By David Amoruso
Would you tell a vicious mobster to his face that his wife looks like a moose? Seriously. Would you have the balls to do that? Forget about balls for a second, would you be crazy enough to do that? You, probably not. But comedian Don Rickles built his entire act around it. Nicknamed the King of Zing, Rickles pokes fun at everyone. Blacks, whites, Jews, Italians, politicians, and, most surprisingly, the powerful, vicious gangsters attending his shows.
Rickles’ routine as an insult comic began when he was doing stand-up comedy in the 1950s. Audiences didn’t think his material was all that funny and began heckling the young comedian, hurling insults at him. Rickles’ natural quick-witted responses blew all of them out of the water and made them laugh harder than at any point during his regular bit. He found his calling.
Working the nightclubs in New York, Florida, and California, Rickles developed a timing that caused his insults to hit targets with pitch perfect accuracy for maximum comedic effect. That is, if you were in on the joke. But not everyone was.
Like that one time when Rickles played a gig in New Jersey.
“So there I am, going along, singing a song, the audience loving me, when I notice this beautiful girl whose boyfriend resembles a small gorilla,” Rickles writes in his memoir. “Just looking at him, I know he’s connected [to the Mafia]. ’Is that your wife?’ I ask. He nods yes. ‘Geez,’ I say, ‘She looks like a moose.’ The audience sees my take and laughs. The gorilla stares at me like I stole his banana.”
After the show that angry gorilla shows up backstage and starts coming straight at Rickles. Now what?
Jon Stewart, comedian and host of The Daily Show, was baffled about that as well. “You’re a young kid, nobody knows who you are,” Stewart tells Rickles. “You’re opening up for strippers, you’re playing gin joints in Jersey, and you’re doing the same thing in front of mobsters! How did you not die?!”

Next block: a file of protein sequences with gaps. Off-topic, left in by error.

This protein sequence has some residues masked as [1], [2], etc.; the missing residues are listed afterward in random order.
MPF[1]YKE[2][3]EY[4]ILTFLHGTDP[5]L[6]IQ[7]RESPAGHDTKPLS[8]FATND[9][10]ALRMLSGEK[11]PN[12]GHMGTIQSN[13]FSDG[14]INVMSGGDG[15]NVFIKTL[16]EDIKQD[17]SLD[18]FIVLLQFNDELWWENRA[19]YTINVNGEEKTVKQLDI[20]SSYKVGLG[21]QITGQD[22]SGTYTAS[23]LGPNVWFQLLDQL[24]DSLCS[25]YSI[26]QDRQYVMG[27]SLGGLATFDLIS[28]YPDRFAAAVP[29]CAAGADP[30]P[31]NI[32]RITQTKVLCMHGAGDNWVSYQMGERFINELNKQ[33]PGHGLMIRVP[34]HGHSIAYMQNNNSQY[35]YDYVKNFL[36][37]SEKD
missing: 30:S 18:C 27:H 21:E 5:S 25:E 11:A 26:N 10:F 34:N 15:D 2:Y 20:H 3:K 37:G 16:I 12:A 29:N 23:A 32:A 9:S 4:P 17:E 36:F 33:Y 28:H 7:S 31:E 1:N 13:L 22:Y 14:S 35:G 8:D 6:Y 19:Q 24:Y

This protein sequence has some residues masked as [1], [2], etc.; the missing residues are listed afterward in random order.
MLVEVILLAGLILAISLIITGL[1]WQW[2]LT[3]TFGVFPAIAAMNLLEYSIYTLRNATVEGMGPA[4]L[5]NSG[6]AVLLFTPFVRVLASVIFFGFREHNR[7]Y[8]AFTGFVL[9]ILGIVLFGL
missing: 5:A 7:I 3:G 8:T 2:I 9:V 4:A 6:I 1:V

“Well,” Rickles answers with a smile, “I had guys in Brooklyn who went ‘Don’t hurt the kid he’s with us!’ No, those guys were tough, but when they got to know you they were pussycats.”
When they got to know you? Or when they got to know who protected you?
For an insult comic it’s probably best to have more than one protector. Luckily for Rickles he had protectors everywhere, chief among them his doting mother. “Joey Gallo, who’s gone now,” Rickles reminisces. “I’m at the Copacabana and I’m working the room and the place is packed. Everyone went up into the lounge in those days before the second show was on. I would be out there and my mother would be with me. She’s very strict, she’s like a Jew Patton, very strict. So we’re in the Copa and the [Gallos] are there and my mother walks over and says ‘The only way you get to talk to my Don is if you put your guns on the table. Guns must be on the table.’ I said, ‘Mom, will you stop it!’ ‘Will YOU stop it! I know what I’m saying,’ she said. Joey Gallo, all [his guys], put their guns on the table. And there I was sitting with five guys with guns on the table.”
In the end, Rickles doesn’t need any protection. His comedy routine quickly made him one of the most beloved comedians in America. He became close friends with Frank Sinatra and Dean Martin (right) and was considered an unofficial member of the Rat Pack. He starred in his own television show and dozens of movies, most notably in Toy Story 1 and 2 as Mr. Potato Head and in Martin Scorsese’s mob epic Casino, where he played Robert De Niro’s right-hand man.
Rickles can insult anyone and instead of making them angry he makes them laugh harder than they ever did in their life. At the ripe old age of 88 he still performs for sold-out crowds.
So what happened to that mobbed up gorilla looking to stomp Don into the floor after insulting his girl at a show in New Jersey? Rickles: “I’m backstage relaxing. In walks Ape Man on the arm of his lovely lady. ‘Tell me again,’ he asks belligerently. ‘Does she look like a moose?’
“’It’s a joke,’ I say. ‘I swear to God, it’s a joke.’ ‘If you really think that’s funny,’ he snaps back. ‘I’m gonna have to straighten you out.’ His look convinces me that he’s not lying. I immediately run to the phone and call a friend who’s connected to some good people in New York.”
“Following night, Mr. Charm returns, a different man. Apparently, he got a call. Without missing a beat, he puts his arm around me and says, ‘You’re right. She’s a moose. You crazy bum, I love ya!’”
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